Thursday, April 28, 2011
Like You Were There: Ebertfest 2011 (Day One) (JB's Take)
JB is taking over Like You Were There this week, as he reports daily from Champaign, Illinois, while attending Roger Ebert's annual film festival, Ebertfest.
I had forgotten how much fun it is to stand out in the rain, but I was able to remember this afternoon because 1) Ebertfest is traditionally held on the coldest, wettest weekend of the year in Champaign, Illinois (this year a bonus tornado warning was thrown in at no extra charge!) and 2) Ebert has long ago dismissed the possibility of reserved seats, which would eliminate this pneumonia-baiting tradition.
Missing this year were the theatre’s marquee (see pic above), which was either sent out to be dry cleaned or is being replaced, and the theatre’s mighty Wurlitzer organ, which used to serenade attendees between screenings, also apparently out for restoration. They are both missed.
Tonight Ebert screened the most recent restoration of Metropolis with an added bonus: an original score by the Alloy Orchestra, recorded for the recent DVD/Blu-ray release but removed at the last moment by the German copyright holders. ‘Tis a shame. The Alloy Orchestra’s score is amazing, and they appeared in person and played LIVE. Ebert has featured them at almost every festival; their appearances are always a highlight-- and this year’s score was a marathon! Nearly three hours long, it was quite the musician endurance test. Bravo, Alloy.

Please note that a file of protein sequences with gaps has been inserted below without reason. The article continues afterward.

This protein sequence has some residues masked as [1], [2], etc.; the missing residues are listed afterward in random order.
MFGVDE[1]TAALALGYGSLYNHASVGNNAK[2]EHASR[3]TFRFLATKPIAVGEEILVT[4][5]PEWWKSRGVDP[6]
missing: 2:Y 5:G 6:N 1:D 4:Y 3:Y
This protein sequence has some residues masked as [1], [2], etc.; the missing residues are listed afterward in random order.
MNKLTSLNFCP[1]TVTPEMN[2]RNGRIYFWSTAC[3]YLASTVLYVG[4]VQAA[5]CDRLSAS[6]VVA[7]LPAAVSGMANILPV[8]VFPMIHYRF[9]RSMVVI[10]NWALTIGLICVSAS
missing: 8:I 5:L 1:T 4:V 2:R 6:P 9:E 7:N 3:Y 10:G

The Q & A after the screening with members of the Alloy Orchestra was interesting, if only to hear classy and concise Michael Philips of the Chicago Tribune, and to witness firsthand the self-satisfied yet obscure douche-baggery of Ebert Presents At The Movies’s Ignatiy Vishnevetsky.
This year’s opening night featured a new wrinkle-- a second film. After being bowled over by Natural Selection at this year’s SXSW film festival, Ebert had to have it, even though his fest was already booked. It was dropped into the newly created 10:30pm Wednesday night slot.
The audience loved the film, but my reaction to it was more problematic. I find it a mixed bag of indie film cliches (characters with massive differences forced to travel together, anyone?), jarring changes in tone (black comedy or female empowerment tract?), and some of the best performances I have seen this year. Rachael Harris succeeds in creating a character we haven’t seen in a movie before, and isn’t that what we wish ALL movies would do?
Oh my, just look at that. It is past my bedtime. More tomorrow.
Ebertfest: Day Two Recap
Ebertfest: Day Three Recap
Ebertfest: Day Four Recap